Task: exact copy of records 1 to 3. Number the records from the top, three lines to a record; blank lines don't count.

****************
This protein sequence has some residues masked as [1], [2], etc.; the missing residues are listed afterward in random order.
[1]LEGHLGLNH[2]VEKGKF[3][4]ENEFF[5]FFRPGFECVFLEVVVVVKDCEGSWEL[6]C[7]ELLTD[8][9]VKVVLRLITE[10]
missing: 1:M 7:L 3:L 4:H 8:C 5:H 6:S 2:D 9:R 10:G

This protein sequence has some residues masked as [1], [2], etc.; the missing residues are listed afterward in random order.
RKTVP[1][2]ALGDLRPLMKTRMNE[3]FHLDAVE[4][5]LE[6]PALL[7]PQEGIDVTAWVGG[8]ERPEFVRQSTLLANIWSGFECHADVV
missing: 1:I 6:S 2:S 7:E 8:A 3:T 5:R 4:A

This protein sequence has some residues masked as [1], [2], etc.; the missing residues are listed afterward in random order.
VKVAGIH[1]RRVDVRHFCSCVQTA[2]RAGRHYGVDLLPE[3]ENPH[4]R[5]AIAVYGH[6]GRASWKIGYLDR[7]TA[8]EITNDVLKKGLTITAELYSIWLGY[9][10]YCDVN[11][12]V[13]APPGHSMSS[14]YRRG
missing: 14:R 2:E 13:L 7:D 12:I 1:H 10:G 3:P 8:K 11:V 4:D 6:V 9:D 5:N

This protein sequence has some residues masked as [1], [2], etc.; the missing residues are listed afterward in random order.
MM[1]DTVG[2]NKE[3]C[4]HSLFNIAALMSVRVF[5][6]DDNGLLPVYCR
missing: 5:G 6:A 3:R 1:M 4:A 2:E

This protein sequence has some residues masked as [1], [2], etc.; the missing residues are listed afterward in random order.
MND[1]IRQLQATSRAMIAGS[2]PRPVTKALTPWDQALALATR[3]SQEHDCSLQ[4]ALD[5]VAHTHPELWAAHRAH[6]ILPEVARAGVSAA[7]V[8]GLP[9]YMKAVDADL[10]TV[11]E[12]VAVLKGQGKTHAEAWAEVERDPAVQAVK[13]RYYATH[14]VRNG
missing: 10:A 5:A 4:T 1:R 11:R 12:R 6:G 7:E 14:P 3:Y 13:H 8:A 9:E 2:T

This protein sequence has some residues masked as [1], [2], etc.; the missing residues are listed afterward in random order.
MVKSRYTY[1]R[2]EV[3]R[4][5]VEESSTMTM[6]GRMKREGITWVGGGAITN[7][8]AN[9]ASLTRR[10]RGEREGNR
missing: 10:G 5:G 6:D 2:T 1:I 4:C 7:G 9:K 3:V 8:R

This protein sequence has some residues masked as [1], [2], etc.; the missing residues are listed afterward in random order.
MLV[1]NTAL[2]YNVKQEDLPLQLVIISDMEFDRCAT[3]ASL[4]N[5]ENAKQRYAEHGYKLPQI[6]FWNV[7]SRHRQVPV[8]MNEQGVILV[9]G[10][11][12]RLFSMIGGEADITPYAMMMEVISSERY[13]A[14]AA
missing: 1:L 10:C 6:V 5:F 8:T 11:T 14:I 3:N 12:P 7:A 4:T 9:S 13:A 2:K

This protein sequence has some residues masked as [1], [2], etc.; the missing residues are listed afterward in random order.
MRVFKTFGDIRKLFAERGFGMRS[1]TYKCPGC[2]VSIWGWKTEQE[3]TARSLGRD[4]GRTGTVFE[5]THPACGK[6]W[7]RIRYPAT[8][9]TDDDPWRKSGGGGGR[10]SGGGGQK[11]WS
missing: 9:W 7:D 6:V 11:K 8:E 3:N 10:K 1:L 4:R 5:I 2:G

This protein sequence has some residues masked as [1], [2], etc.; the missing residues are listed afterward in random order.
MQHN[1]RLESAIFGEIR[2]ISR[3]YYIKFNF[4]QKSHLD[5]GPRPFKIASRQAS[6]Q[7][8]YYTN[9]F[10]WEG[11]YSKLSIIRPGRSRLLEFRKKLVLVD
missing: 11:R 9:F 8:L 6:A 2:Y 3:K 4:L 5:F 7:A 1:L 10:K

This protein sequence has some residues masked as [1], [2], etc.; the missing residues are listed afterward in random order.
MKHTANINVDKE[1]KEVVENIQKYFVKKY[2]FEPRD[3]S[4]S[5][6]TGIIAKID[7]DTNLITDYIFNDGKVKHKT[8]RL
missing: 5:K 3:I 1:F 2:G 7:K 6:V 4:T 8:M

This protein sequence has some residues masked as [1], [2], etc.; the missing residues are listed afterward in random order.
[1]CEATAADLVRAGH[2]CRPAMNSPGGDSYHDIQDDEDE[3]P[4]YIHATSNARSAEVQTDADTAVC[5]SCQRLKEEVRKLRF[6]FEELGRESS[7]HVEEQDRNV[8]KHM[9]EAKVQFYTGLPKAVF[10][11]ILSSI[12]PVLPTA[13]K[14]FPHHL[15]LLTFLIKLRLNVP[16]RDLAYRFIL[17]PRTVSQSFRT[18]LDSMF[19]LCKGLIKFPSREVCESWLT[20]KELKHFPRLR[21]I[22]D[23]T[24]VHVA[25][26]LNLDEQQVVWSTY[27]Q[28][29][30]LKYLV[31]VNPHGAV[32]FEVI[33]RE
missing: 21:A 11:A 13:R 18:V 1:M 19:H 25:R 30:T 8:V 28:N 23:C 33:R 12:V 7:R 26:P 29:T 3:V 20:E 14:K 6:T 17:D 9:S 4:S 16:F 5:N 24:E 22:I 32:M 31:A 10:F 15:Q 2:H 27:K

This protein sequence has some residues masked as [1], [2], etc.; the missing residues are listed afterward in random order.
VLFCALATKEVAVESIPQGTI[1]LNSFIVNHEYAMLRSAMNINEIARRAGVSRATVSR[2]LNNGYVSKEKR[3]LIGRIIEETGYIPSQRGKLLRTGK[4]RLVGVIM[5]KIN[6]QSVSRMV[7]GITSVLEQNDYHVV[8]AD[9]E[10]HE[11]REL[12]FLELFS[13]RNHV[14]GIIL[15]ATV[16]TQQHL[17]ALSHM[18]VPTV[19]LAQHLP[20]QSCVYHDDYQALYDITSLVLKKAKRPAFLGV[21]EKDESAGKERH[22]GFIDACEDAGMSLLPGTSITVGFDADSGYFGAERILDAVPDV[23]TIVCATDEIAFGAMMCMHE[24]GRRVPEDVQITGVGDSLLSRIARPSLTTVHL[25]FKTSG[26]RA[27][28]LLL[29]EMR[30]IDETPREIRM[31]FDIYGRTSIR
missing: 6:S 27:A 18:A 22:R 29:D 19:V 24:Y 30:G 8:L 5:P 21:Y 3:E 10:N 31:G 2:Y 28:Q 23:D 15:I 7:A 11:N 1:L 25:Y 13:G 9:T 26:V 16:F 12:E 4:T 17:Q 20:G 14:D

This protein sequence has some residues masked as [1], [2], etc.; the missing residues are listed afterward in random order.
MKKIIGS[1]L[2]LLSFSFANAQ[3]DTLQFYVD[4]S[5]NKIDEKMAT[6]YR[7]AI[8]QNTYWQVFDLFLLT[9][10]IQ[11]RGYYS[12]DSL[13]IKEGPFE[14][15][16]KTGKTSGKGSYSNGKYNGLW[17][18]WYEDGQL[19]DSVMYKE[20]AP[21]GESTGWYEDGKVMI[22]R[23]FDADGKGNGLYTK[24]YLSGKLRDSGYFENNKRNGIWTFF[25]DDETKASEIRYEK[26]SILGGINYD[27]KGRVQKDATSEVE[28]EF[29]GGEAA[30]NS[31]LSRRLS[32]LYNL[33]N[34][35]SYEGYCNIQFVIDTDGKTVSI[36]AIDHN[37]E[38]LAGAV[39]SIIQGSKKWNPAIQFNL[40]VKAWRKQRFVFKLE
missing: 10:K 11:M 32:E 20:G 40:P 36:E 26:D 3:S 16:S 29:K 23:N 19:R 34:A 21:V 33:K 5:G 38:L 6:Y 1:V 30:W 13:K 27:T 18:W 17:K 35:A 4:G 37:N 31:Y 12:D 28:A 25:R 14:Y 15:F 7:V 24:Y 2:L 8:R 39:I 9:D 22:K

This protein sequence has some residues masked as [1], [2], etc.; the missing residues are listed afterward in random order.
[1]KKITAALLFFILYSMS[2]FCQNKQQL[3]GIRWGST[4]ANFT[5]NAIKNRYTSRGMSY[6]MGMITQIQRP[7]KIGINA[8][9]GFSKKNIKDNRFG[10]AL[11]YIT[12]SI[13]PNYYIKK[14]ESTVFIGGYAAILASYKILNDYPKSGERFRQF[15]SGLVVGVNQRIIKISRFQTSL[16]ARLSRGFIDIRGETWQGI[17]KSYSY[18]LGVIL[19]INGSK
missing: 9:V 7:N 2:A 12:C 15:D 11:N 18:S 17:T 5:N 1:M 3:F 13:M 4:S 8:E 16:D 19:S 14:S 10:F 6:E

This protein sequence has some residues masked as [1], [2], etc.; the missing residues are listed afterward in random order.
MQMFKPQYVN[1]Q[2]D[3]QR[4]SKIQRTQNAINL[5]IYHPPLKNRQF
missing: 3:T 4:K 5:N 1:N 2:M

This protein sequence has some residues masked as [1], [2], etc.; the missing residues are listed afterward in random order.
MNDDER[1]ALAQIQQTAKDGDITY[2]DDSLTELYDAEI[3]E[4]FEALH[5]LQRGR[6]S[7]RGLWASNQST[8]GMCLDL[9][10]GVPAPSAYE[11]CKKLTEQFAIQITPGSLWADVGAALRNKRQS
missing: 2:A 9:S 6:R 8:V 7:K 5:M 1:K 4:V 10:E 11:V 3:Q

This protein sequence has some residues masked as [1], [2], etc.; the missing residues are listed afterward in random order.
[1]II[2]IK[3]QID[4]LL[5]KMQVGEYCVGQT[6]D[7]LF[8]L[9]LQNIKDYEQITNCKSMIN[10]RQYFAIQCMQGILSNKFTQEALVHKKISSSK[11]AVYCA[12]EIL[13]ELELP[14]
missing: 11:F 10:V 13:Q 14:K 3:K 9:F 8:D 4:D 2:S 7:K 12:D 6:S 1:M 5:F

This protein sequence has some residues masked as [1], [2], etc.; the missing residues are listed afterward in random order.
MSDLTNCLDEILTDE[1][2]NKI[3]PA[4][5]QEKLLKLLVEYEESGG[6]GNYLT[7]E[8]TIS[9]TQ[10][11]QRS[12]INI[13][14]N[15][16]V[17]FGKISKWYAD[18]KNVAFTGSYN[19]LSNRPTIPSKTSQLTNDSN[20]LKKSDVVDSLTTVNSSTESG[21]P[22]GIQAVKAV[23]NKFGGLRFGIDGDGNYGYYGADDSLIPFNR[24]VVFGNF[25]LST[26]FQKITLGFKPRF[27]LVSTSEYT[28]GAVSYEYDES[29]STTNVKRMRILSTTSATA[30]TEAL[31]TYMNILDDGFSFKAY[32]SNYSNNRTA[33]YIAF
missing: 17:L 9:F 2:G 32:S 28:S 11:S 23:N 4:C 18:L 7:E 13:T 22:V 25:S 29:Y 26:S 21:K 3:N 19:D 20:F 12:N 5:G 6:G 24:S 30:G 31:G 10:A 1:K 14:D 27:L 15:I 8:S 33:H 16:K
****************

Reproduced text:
This protein sequence has some residues masked as [1], [2], etc.; the missing residues are listed afterward in random order.
[1]LEGHLGLNH[2]VEKGKF[3][4]ENEFF[5]FFRPGFECVFLEVVVVVKDCEGSWEL[6]C[7]ELLTD[8][9]VKVVLRLITE[10]
missing: 1:M 7:L 3:L 4:H 8:C 5:H 6:S 2:D 9:R 10:G

This protein sequence has some residues masked as [1], [2], etc.; the missing residues are listed afterward in random order.
RKTVP[1][2]ALGDLRPLMKTRMNE[3]FHLDAVE[4][5]LE[6]PALL[7]PQEGIDVTAWVGG[8]ERPEFVRQSTLLANIWSGFECHADVV
missing: 1:I 6:S 2:S 7:E 8:A 3:T 5:R 4:A

This protein sequence has some residues masked as [1], [2], etc.; the missing residues are listed afterward in random order.
VKVAGIH[1]RRVDVRHFCSCVQTA[2]RAGRHYGVDLLPE[3]ENPH[4]R[5]AIAVYGH[6]GRASWKIGYLDR[7]TA[8]EITNDVLKKGLTITAELYSIWLGY[9][10]YCDVN[11][12]V[13]APPGHSMSS[14]YRRG
missing: 14:R 2:E 13:L 7:D 12:I 1:H 10:G 3:P 8:K 11:V 4:D 6:V 9:D 5:N